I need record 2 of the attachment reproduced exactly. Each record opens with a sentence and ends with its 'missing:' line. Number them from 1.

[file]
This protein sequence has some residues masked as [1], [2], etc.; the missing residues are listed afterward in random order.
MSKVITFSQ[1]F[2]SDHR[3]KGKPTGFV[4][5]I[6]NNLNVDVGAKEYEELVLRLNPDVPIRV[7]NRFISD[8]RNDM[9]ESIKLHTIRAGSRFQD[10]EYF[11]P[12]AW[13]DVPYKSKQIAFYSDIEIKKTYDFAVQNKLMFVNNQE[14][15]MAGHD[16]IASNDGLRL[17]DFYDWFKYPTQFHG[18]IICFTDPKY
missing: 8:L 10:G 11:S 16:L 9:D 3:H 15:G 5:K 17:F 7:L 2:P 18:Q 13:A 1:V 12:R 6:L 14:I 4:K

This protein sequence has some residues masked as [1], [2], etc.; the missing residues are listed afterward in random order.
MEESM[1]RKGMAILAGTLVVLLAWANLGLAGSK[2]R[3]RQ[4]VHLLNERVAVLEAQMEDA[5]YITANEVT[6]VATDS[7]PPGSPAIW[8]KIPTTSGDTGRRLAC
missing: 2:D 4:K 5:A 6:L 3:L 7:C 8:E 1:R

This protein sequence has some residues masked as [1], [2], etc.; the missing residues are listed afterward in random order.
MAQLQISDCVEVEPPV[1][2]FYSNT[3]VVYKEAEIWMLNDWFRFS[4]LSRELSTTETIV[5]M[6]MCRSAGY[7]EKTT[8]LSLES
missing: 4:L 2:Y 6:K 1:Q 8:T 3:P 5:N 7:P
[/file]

This protein sequence has some residues masked as [1], [2], etc.; the missing residues are listed afterward in random order.
MEESM[1]RKGMAILAGTLVVLLAWANLGLAGSK[2]R[3]RQ[4]VHLLNERVAVLEAQMEDA[5]YITANEVT[6]VATDS[7]PPGSPAIW[8]KIPTTSGDTGRRLAC
missing: 2:D 4:K 5:A 6:L 3:L 7:C 8:E 1:R